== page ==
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What Is Kaizen in Management? - Definition, Examples & Process

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  • 0:01 What Is Kaizen?
  • 0:57 How Do You Implement Kaizen?
  • 2:04 Personal Kaizen
  • 2:41 What Can Go Wrong?
  • 3:30 What Are the Alternatives?
  • 4:08 Lesson Summary
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Lesson Transcript
Instructor: Carol Woods

Carol has taught college Finance, Accounting, Management and Business courses and has a MBA in Finance.

Kaizen is a Japanese word for 'continuous improvement.' Kaizen methods can be used to improve the results of any firm and can also be used in your personal life. Read on to learn the what, how and why of kaizen.

What Is Kaizen?

Kaizen is a Japanese word meaning continuous improvement. It's made up of two characters in Japanese: kai, which means 'change,' and zen, which means 'good.' It's used to describe a company culture where everyone, from the CEO to the front desk clerk, regularly evaluates his or her work and thinks of ways to improve it. The concept is that small steps on a regular basis will lead to large improvements over time.

Kaizen is a slow but ongoing process of improvement, not a 'blitz' or quickly implemented set of changes. The improvements are suggested by the person doing the work, not an outside evaluation team. If a worker has a problem to address or is considering whether a change will make sense, he should pull in several team members for a quick discussion and brainstorming session and then decide what to do from there.

How Do You Implement Kaizen?

It's important to note that kaizen is a way of thinking, not a project to complete. To implement it, all employees should receive training on the concept of kaizen and should have some guidelines in terms of what they need to do before implementing a change. For example, it may be fine for an office worker to change his or her handling of paperwork without any discussion. A change in the production process, though, may impact multiple teams and should be discussed with all impacted parties before implementation. In addition, most production steps will be subject to safety regulations and will have detailed documentation on accurate performance, and these need to be in place before a change is made.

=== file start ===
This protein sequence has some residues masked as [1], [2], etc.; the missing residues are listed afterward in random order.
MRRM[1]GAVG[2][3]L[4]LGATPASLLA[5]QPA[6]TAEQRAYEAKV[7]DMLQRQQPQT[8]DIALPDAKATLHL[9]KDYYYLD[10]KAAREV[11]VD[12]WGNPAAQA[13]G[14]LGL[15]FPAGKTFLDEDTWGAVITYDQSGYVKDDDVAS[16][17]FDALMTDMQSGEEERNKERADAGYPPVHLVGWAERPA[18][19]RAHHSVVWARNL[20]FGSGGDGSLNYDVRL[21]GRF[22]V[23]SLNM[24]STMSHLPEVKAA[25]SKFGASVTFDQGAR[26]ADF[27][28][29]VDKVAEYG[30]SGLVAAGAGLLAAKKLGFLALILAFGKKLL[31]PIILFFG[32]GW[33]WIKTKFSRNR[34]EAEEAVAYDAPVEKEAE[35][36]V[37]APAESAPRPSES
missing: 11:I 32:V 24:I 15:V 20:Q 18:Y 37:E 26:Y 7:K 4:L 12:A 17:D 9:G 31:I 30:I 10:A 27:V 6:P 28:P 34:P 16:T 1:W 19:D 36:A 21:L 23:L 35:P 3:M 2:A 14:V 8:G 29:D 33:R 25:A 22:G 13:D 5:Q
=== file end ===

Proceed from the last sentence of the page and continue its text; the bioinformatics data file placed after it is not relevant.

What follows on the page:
It's also important that management is trained and be behind the effort. Kaizen will result in many more suggestions for improvements and changes and will take away from a rigid focus on moving items quickly through the existing production process. Management must be ready to accept some time away from current work to focus on changes with longer-range impact.

Personal Kaizen

So far, we've discussed kaizen in a business setting. It can also be used in other settings, including your personal life. To implement it, just set a regular time for reflection on the things you do - perhaps daily at a specific time or a couple of times per week. Pay special attention to regular things you do that don't go very well. Perhaps your family is always in the car later than planned? Do you dread a specific chore on the weekend that takes a long time? Look for small ways you can improve these practices, and be patient! Over time, small improvements will combine into faster, better ways to do the things you need to accomplish.

What Can Go Wrong?

Kaizen is a new way of looking at things, and as with any change, things can go wrong. Here are some common issues with implementations:

  • Management doesn't support change: one of the underlying assumptions in kaizen is that employees are able to make small, ongoing changes in their work. If management does not allow modifications, the effort will fail.
  • Frustration with slow results: some companies and cultures focus on quick, dramatic improvements and can find a focus on making small changes very frustrating.
  • Employees not motivated to change: in some companies, members of the long-term staff have performed the same function for many years in the same way. They may be reluctant to consider alternatives to their current methods or to change any aspects of their proven model.

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